TV - Halt and Catch Fire

Halt and Catch Fire

Nate McKenzie starts spreading the television love again with his thoughts on Halt and Catch Fire. There may be mild spoilers, eighties computer references and Nate's egoless commentary contained within...

Last year, I spent countless hours on my soapbox spreading the gospel of Mr. Robot to every person within earshot. The second season of the USA Network's underground hit show has garnered far more devoted followers and I assume that at least 75% of those people watch because of my words of praise. I'm a trendsetter like that.

Not one to rest on my accomplishments as an unpaid promoter of great television, I have taken up a new worthy cause.

Over on AMC, there resides a show that mingles attributes of Mad Men, Grey's Anatomy and Mr. Robot, without reminding you too much of any of the three, or anything else on television for that matter.

Halt and Catch Fire is one of the best programmes on television right now and, yet, no one is talking about it.

When espousing about the quality of HCF, the detraction I most often run into is, "I just couldn't get into it." Which I understand. I mean, it can be difficult to "get into" brilliant displays of acting and smart writing that weaves emotionally complex plots that feel less like a fictional story and more like a dramatic representation of real life events set during the 80s personal computing boom. Yawn inducing, amiright?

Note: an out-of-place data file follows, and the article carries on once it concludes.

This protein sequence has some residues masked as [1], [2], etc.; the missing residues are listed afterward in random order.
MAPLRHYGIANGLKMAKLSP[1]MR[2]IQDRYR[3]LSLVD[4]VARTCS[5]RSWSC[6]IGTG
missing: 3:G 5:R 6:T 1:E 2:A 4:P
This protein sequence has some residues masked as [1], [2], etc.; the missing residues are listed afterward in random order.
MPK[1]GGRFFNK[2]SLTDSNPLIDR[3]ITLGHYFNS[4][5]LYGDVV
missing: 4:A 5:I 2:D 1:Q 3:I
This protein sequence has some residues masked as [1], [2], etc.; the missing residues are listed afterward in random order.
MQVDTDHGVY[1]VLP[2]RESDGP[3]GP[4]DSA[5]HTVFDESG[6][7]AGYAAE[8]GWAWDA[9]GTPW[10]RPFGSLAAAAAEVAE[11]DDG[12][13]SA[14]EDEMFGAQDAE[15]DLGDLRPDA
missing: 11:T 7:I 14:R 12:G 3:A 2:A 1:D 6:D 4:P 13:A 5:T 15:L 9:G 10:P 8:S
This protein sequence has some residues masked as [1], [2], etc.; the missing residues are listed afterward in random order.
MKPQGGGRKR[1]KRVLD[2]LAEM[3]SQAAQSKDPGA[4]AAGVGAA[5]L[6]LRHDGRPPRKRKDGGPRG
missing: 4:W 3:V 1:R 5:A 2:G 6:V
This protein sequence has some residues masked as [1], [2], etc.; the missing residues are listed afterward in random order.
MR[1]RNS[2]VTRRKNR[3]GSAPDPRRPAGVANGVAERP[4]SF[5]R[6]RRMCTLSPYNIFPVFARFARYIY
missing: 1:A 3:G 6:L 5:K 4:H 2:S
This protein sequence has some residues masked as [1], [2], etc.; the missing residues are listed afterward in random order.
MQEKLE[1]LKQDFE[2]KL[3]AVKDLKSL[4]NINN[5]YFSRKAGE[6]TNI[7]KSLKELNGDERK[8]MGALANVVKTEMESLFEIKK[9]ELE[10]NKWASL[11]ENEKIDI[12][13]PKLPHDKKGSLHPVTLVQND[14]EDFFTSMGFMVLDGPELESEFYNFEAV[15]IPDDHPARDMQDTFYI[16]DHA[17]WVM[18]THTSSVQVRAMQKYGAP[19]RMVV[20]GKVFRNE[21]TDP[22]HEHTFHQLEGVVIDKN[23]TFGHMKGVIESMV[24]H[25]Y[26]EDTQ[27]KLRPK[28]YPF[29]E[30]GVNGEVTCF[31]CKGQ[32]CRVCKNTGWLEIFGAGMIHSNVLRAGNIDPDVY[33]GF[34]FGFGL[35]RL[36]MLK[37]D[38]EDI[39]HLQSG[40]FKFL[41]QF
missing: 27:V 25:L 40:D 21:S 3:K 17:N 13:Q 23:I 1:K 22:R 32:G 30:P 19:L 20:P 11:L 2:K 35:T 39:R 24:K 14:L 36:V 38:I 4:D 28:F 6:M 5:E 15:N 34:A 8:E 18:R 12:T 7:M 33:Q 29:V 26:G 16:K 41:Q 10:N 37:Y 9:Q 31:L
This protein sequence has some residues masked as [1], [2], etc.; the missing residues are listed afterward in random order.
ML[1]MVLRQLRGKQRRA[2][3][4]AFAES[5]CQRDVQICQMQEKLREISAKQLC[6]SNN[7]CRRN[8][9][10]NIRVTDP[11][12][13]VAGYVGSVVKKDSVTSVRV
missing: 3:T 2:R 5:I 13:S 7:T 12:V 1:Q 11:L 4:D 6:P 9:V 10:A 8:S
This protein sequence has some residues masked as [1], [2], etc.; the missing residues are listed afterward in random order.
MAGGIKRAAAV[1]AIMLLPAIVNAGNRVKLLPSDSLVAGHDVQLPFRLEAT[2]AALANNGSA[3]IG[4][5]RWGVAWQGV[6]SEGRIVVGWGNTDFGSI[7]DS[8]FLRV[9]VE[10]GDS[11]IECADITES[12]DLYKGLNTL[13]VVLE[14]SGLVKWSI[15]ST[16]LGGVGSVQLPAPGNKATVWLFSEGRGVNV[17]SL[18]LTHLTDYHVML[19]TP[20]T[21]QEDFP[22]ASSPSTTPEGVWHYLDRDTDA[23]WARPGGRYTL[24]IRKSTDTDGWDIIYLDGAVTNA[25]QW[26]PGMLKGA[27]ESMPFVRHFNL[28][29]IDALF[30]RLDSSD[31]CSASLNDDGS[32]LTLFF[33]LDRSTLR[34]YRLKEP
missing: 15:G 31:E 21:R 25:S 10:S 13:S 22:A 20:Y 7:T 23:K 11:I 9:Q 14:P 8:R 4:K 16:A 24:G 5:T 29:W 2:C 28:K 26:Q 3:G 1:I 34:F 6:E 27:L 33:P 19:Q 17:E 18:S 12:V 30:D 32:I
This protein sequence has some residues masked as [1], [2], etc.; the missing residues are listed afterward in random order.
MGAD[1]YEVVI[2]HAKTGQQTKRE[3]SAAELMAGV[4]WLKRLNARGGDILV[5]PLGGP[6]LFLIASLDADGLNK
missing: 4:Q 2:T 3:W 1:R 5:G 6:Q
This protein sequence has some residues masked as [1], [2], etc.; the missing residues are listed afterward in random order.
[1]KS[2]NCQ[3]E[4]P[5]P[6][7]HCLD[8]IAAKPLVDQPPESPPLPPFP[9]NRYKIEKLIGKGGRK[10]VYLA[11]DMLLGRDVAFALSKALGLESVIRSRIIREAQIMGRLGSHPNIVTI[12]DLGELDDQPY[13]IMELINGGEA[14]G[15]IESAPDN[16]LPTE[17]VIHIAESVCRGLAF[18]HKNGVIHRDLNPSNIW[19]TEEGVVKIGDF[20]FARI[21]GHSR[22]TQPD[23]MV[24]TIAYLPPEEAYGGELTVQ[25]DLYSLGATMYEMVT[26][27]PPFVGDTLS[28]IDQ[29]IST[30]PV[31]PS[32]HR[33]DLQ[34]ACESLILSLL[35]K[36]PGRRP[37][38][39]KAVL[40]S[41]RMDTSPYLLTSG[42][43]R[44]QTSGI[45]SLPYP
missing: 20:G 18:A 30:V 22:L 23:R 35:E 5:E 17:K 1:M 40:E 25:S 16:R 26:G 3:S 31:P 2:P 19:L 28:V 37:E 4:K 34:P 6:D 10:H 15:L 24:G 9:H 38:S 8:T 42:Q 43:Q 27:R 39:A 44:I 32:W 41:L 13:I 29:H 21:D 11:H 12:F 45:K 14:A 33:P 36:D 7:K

If you have miraculously somehow been able to "get into" HCF in the first two seasons, you're familiar with what has transpired so far and are aware of what everyone else is missing out on.

Halt began as a male led inspirational story about the little guy scrabbling to compete with the tech giants of the early 80s. Joe MacMillan (Lee Pace) and Gordon Clark (Scoot McNairy) began as the narcissistic visionary and the neurotic engineer that drove the development of the storyline. Both fit into their roles like html code fits into brackets, as if the characters were written specifically for each actor.

Although the success and struggles of fledgling Cardiff Electric were depicted as a direct result of Joe and Gordon's strengths and shortcomings, Cameron Howe (Mackenzie Davis) was the indispensable programmer behind the screen while Gordon's wife, Donna (Kerry Bishe) offered invaluable input that was instrumental to the direction of the company. Recognising the strengths of their female leads, the series creators Christopher Cantwell and Christopher C. Rogers smartly pivoted the narrative's focus somewhere in the process of Season 2.

In doing so, they made Cameron and Donna the headliners of Season 3 as they attempt to grow their online gaming company Mutiny into something more robust and innovative.

The first few episodes of this current season, with Cameron and Donna in the limelight, have elevated Halt and Catch Fire above the where-does-it-belong fog that surrounded the show, helping to firmly establish its place among televisions great shows. While Lee Pace and Scoot McNairy should be heavily praised for their contributions to HCF's excellence (along with the perfectly cultivated supporting cast) Mackenzie Davis and Kerry Bishe are the heart and soul of the show - the genius code and the complex wiring within the shiny casing that make the machine whirr and hum.

They say behind every great man is a great woman.

In the case of Halt and Catch Fire, the great women are no longer relegated to the shadows behind the towering, flawed men standing in their way; they aren't even simply beside those men as attractively packaged support systems. Cam and Donna are now out in front where they belong, navigating the perils that a woman in the tech industry is forced to deal with (specifically, sexism) while leading the way as the powerful forces that they are.

Image - IMDb.

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